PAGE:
DALLAS, Sept. 5 -- People with high blood levels of a fat-carrying particle known as Lp(a) have a 70 percent greater risk of heart attacks over a 10-year period than those with lower concentrations of this lipoprotein, according to today's Circulation: Journal of the American Heart Association.
In the first large-scale study of this topic so far, scientists at Oxford University found a "clear association" between elevated Lp(a) levels and increased coronary heart disease risk in the general population. Their findings are based on reviews of 27 smaller studies that involved more than 5,200 individuals who had heart disease or had survived a heart attack.
"For more than a decade, there has been controversy about whether Lp(a) concentrations can predict increased risk of heart disease," says John Danesh, MBChB, MSc, DPhil., of Oxford's Clinical Trials Unit. "Our analysis indicates that high Lp(a) values are a definite risk factor, but there is still much we don't know, particularly whether reducing Lp(a) levels can help prevent heart attacks."
Lp(a) was first discovered in Norway in the 1960s, Danesh notes, but its exact function in the bloodstream remains a mystery. It consists of two main attached components: a molecule of "bad" low-density lipoprotein (LDL) cholesterol and a large protein resembling plasminogen, which aids the blood's natural clot-preventing activity.
"It has been suggested that Lp(a) might either mimic or block plasminogen," Danesh says, "but that still remains to be proven. In the general population, Lp(a) values are highly skewed, and they appear to be determined mainly by genetic factors. People tend to have either very high or very low concentrations, and blacks generally have higher values than whites."
In the Oxford study, the number of heart attacks suffered by individuals with the highest Lp(a) concentrations was compared to the number of attacks among those with the lowest levels of Lp(a). During a decade of follow-up, the highest group had 70 percent more heart attacks than the lowest group.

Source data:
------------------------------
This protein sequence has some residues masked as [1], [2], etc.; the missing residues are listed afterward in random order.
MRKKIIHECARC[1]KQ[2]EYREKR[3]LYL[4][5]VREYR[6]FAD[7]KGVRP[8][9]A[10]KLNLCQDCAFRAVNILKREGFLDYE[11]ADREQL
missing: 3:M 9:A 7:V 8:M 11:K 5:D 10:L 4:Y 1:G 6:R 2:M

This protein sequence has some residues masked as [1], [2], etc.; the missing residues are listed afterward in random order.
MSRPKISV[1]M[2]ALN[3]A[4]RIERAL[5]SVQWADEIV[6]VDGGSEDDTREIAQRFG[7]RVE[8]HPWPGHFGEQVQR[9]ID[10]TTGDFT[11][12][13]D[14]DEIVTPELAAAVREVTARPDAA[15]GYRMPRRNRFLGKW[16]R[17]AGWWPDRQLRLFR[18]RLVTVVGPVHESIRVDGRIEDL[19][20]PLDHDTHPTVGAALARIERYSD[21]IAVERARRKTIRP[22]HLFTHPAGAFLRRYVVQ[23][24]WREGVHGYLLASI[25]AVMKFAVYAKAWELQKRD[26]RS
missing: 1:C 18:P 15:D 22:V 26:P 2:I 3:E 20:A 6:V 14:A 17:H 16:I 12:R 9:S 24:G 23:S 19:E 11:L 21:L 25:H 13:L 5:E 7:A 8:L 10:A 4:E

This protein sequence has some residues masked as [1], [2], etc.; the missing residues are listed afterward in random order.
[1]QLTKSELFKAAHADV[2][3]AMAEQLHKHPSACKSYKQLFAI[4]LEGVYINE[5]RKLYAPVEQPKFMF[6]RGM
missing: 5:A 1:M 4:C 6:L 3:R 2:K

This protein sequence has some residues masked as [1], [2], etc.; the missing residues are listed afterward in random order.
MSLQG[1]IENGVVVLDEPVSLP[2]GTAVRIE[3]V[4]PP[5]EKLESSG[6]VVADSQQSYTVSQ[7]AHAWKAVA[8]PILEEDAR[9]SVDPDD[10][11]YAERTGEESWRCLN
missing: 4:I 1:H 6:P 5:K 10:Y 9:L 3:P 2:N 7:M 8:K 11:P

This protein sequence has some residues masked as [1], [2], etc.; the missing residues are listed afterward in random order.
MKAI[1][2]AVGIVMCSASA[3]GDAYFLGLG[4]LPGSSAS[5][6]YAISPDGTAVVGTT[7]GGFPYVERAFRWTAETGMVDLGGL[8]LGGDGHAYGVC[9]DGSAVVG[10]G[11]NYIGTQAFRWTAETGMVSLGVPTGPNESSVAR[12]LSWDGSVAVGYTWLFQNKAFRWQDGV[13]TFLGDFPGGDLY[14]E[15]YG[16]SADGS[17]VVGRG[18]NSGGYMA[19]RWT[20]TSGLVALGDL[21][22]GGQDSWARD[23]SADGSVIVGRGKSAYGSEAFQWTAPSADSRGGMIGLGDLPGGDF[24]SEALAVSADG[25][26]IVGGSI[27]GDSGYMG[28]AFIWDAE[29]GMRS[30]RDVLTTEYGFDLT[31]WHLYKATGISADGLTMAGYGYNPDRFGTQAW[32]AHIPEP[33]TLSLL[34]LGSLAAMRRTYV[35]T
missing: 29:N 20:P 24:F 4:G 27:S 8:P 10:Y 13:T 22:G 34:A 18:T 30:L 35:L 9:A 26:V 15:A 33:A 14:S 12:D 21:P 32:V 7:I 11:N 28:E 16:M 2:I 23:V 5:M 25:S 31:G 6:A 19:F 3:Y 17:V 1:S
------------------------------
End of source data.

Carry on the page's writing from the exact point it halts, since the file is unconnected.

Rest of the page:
So far, there are no readily available drugs for lowering Lp(a), Danesh points out, and those that do exist have many undesirable side-effects.
Also, he says there are no standardized blood tests at present to measure Lp(a). "Special tests are required and are used mainly for research purposes, but efforts are being made to make testing more available."
Danesh says the Oxford study provides the most reliable assessment so far of Lp(a)'s association with coronary disease, but many important questions remain unanswered.
He says two main types of research are needed: (1) large observational studies to demonstrate the strength of the association between Lp(a) and heart disease in a range of different circumstances at different ages, different levels of classical risk factors, in men and women, etc.; (2) clinical trials of treatments to reduce Lp(a) and their effectiveness in preventing heart disease.
"Currently, the lack of a practical Lp(a)-lowering drug makes the second type of study difficult," Danesh says. "Overall, it will take much further study to determine the relevance of Lp(a) in the causation of coronary heart disease, but at least we have clearly established a moderately strong association between the two, independent of the standard risk factors."
Other researchers participating in this study include Rory Collins, MBBS, MSc., and Richard Peto, FRS.
The above post is reprinted from materials provided by American Heart Association. Note: Materials may be edited for content and length.
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